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U.N.’s Anti-Drug Agency Claims, Methamphetamine Production Skyrocketing in Southeast Asia

"Aside from methamphetamine which is getting most of the attention because of the surge in seizures and street price drops, synthetic opioids and other drugs have also been found across the region,"

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A member of the Philippine Drug Enforcement Agency, PDEA, collects packs of Methamphetamine Hydrochloride also known as "Shabu" which they found hidden inside a steel cylinder in one of the biggest drug hauls in Manila, Philippines, on Aug. 7, 2018. Pixabay

Production of methamphetamine is skyrocketing in Southeast Asia, with prices dropping and usage expanding, the U.N.’s anti-drug agency said Monday.

Even as seizures of the drug known as speed, ice and “ya ba” in its various forms reached a record high last year, street prices have dropped, indicating increased availability, said a report released by the United Nations Office on Drugs and Crime.

The agency said methamphetamine has become the main drug of concern in 12 out of 13 East and Southeast Asian countries, up from five a decade ago. The only exception was Vietnam, where heroin is considered the major problem.

In Thailand alone, 515 million methamphetamine tablets were seized in 2018, 17 times the total amount of the drug seized a decade ago in all 13 countries combined, the U.N. agency said. Much of the supply comes from neighboring Myanmar.

“Data on seizures, prices, use and treatment all point to continuing expansion of the methamphetamine market in East and Southeast Asia,” said Tun Nay Soe, the agency’s inter-regional program coordinator.

FILE - Thai policemen arrange packages of methamphetamine on a table before a press conference in Bangkok, Thailand, Feb. 15, 2013.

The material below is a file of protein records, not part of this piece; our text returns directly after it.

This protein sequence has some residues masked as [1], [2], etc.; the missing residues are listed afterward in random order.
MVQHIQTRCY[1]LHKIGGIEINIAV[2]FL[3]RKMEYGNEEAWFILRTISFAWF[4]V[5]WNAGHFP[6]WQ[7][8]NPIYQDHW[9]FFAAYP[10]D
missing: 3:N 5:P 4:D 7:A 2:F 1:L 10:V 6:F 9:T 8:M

Thai policemen arrange packages of methamphetamine on a table before a press conference in Bangkok, Thailand, Feb. 15, 2013. VOA

The report warns that organized crime groups in the region have stepped up their involvement in making and trafficking methamphetamine and other drugs in the Golden Triangle, the region where the borders of Myanmar, Laos and Thailand meet that has historically been a major source of opium and heroin.

It said the drug market in East and South-East Asia had shifted from such opiates to methamphetamine since the latter part of the 2000s.

“The shift to methamphetamine has affected even countries traditionally known to have a relatively large market for heroin, such as China and Malaysia,” it said. “In Malaysia, the number of methamphetamine users detected by law enforcement authorities surpassed that of heroin users for the first time in 2017.”

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The drug agency warned that other synthetic drugs were also gaining traction in Asian markets. VOA

In another indicator of the methamphetamine epidemic, medical treatment related to its use dominated the number of drug-related admissions in several East and Southeast Asian countries, the report said.